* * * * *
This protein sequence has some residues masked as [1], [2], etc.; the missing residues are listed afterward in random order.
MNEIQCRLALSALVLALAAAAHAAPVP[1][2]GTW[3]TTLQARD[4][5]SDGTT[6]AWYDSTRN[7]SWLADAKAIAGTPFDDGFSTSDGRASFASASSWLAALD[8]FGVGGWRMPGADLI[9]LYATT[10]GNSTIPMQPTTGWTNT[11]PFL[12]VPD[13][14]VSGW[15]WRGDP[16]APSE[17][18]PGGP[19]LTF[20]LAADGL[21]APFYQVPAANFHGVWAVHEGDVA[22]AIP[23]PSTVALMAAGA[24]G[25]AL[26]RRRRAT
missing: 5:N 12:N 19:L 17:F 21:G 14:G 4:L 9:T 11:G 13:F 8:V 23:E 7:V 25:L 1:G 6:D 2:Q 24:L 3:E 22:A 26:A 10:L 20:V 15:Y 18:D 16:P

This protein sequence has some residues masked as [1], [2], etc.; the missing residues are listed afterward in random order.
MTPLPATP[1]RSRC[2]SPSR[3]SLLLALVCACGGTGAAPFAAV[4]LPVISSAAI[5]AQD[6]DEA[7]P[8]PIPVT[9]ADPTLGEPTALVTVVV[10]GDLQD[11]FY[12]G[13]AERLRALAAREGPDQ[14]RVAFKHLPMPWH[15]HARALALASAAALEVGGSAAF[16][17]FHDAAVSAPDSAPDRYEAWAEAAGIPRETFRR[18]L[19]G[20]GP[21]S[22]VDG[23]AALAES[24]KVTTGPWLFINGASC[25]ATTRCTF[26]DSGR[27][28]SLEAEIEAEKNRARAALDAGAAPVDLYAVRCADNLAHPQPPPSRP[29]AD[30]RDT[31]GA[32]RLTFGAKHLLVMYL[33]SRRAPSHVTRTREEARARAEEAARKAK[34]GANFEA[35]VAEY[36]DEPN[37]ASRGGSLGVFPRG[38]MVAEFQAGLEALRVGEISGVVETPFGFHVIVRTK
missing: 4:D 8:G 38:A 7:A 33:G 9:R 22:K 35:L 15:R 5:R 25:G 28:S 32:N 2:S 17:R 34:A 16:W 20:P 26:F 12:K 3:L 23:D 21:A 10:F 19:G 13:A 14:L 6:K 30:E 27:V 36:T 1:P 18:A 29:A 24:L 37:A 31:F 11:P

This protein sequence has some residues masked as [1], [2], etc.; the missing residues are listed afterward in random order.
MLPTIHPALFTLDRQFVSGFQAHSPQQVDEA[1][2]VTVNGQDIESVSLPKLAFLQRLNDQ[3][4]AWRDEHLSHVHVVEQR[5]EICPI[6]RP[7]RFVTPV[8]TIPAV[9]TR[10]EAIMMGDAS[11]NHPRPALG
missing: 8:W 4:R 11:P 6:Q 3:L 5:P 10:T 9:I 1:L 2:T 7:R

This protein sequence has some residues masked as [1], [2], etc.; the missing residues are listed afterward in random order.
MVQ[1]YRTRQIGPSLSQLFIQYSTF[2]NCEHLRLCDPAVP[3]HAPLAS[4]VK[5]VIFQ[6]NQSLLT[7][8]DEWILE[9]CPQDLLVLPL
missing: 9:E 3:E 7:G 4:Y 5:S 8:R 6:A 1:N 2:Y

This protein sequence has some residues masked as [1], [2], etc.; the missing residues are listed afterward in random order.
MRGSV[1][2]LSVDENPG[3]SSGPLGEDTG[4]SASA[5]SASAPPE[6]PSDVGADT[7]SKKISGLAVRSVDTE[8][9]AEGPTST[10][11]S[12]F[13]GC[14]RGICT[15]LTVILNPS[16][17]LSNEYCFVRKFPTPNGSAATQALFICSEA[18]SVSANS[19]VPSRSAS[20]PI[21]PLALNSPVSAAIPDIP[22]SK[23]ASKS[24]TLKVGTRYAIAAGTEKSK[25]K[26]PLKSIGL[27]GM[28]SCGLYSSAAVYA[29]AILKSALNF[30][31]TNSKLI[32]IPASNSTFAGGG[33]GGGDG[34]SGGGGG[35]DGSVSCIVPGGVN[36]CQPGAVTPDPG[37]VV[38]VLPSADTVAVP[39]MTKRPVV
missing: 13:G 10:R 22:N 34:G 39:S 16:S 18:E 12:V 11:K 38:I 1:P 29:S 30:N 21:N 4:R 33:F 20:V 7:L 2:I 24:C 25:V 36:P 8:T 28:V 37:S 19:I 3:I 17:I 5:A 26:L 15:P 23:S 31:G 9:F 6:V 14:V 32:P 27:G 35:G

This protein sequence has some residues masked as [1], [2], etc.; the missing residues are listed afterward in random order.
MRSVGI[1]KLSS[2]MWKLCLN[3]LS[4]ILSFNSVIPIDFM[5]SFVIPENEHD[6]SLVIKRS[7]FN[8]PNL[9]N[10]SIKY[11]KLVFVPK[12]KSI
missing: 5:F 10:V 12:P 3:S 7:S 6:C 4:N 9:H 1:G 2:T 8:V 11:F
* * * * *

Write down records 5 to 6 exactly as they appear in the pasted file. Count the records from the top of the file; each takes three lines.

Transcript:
This protein sequence has some residues masked as [1], [2], etc.; the missing residues are listed afterward in random order.
MRGSV[1][2]LSVDENPG[3]SSGPLGEDTG[4]SASA[5]SASAPPE[6]PSDVGADT[7]SKKISGLAVRSVDTE[8][9]AEGPTST[10][11]S[12]F[13]GC[14]RGICT[15]LTVILNPS[16][17]LSNEYCFVRKFPTPNGSAATQALFICSEA[18]SVSANS[19]VPSRSAS[20]PI[21]PLALNSPVSAAIPDIP[22]SK[23]ASKS[24]TLKVGTRYAIAAGTEKSK[25]K[26]PLKSIGL[27]GM[28]SCGLYSSAAVYA[29]AILKSALNF[30][31]TNSKLI[32]IPASNSTFAGGG[33]GGGDG[34]SGGGGG[35]DGSVSCIVPGGVN[36]CQPGAVTPDPG[37]VV[38]VLPSADTVAVP[39]MTKRPVV
missing: 13:G 10:R 22:N 34:G 39:S 16:S 18:E 12:V 11:K 38:I 1:P 29:S 30:N 21:N 4:R 33:F 20:V 7:L 2:I 24:C 25:V 36:P 8:T 28:V 37:S 19:I 3:I 17:I 5:A 26:L 15:P 23:S 31:G 9:F 6:V 14:V 32:P 27:G 35:G

This protein sequence has some residues masked as [1], [2], etc.; the missing residues are listed afterward in random order.
MRSVGI[1]KLSS[2]MWKLCLN[3]LS[4]ILSFNSVIPIDFM[5]SFVIPENEHD[6]SLVIKRS[7]FN[8]PNL[9]N[10]SIKY[11]KLVFVPK[12]KSI
missing: 5:F 10:V 12:P 3:S 7:S 6:C 4:N 9:H 1:G 2:T 8:V 11:F